Dean Wehrli:

I agree. I don’t think there’s going to be a big bump in supply either. And I, for sure, acknowledge that demographics have a lot to do with when people move. I just think that if you do get down, as markets rates do move downward, knocking more that they continue to do so, you will see an increase in transactions. But I agree, I don’t think it’s going to be dramatic. So let’s end here, Matt, with a couple of questions making you look into the future, because as you know, I like to make my guest uncomfortable. That’s what a good host does. So are we ever going to get past the time where we’re thinking so much about supply constraints and supply chain disruptions and bottlenecks and things like that? Is it ever going to get normal again?

Matt Saunders:

Well, going back to our dealer survey that we spoke about, relative to current demand conditions, I think supply chains have largely normalized, but this is also in the context of quite weak demand conditions that we’re in right now for building products. I think that if we look at those factors such as an aging workforce and we also have immigration policy that isn’t helping as much, and then also if we look at overall cap spending that went into the building product manufacturing space and how that takes a two to three-year process to de-bottleneck an existing plant and also for supply to come out from a greenfield plant, I think that these constraints, in terms of the supply chain, are going to likely be with us for some time to come. And I think that’s also going to be kind of like a blessing as well because it’ll also allow us to moderate the rate of growth and we won’t just pull that all forward. We’ll see sustained demand once we do return to growth, which we anticipate will be the second half of next year.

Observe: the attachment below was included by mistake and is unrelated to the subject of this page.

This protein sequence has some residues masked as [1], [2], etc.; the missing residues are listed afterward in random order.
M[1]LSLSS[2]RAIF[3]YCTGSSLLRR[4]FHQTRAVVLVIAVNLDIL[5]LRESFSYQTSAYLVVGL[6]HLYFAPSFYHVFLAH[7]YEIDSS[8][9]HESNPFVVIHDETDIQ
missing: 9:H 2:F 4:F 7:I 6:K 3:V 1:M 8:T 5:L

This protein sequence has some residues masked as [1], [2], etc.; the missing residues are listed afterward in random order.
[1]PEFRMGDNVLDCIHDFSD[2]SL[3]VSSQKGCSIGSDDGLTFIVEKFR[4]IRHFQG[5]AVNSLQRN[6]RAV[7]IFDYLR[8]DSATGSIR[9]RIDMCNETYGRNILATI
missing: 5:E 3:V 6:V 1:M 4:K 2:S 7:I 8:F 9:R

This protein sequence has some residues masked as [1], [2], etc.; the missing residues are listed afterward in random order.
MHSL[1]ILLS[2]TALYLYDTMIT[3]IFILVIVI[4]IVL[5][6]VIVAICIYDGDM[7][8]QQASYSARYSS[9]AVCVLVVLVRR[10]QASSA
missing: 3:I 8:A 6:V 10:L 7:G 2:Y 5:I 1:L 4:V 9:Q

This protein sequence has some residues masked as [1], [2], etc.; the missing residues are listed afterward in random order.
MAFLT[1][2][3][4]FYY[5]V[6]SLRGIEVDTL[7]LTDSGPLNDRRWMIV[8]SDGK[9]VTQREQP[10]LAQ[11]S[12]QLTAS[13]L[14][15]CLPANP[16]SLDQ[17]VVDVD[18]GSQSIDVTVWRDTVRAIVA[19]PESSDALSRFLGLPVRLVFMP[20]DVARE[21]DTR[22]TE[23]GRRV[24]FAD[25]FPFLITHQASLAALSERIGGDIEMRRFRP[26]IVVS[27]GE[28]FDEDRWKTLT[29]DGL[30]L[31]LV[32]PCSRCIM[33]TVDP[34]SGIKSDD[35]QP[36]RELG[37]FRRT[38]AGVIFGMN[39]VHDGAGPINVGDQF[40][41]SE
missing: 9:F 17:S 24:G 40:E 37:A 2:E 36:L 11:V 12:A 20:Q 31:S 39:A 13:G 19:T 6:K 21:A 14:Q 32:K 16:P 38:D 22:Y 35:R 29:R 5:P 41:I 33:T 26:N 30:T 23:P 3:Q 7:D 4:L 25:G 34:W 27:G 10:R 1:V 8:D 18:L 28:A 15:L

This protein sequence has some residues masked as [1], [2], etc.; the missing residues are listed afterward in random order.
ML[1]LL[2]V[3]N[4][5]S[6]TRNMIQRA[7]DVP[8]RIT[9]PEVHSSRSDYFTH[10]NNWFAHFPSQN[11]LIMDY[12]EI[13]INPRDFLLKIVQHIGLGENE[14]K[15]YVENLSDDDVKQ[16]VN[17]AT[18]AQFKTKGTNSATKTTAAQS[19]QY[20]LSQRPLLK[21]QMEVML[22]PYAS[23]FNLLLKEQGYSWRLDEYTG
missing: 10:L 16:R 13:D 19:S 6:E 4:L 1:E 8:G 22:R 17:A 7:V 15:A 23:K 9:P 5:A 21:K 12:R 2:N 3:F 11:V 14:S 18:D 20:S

Dean Wehrli:

That’s a fair point. When we are going through big changes, whether there are up or down, that’s when folks aren’t sure how to plan and what to do next. Steadyness is boring, but it’s usually the more safer environment for a sector, and it’s usually a pretty profitable environment. Let’s end with disruption though. You said a minute ago that we should make alliances for some kind of major disruptions. They do happen and they can happen. So I’m going to put you on the spot. Do you see any major disruption in the future, or at least… And then that might be too specific maybe. Do you see what sector, what part of the building products world do you think is most likely that a major disruption could occur?

Matt Saunders:

Well, if we talk about disruption and innovation, I think there’s a lot of innovation going on within building products. You can just see this at, say, the Consumer Electronics Show, which where building products are featured quite prominently. So a couple examples in terms of what’s happening within plumbing in terms of leak detection and water management. There’s a lot of smart home technology that’s being put towards that. There’s innovations going on and things that you would think are kind of humdrum, like toilets, for example. Toilets are able to screen for health conditions. And so there’s this real coupling of building products and technology, which is really exciting in the space. But I’ve looked at a broader adoption of technology almost external to the factor which is being fused with more traditional industry, which is making the future quite bright and exciting.

Dean Wehrli:

Yeah, I agree. It is funny you say that, because I was thinking the same thing. It is most likely to come in the product or maybe even the construction sector, too. I’m not going to harp on panelization in 3D again, but something like that could take off. So we’ll see. You’re right, a lot of change comes in technology, doesn’t it, and comes in electronics, so that’s probably the most likely place to look, I guess. Matt, thank you so much for comment on the show. This has been a pleasure.

Matt Saunders:

It’s really been a pleasure, Dean.

Dean Wehrli:

Thank you very much. This has been Dean Wehrli for the new Home Insights Podcast. We’ll see you again in a couple of weeks.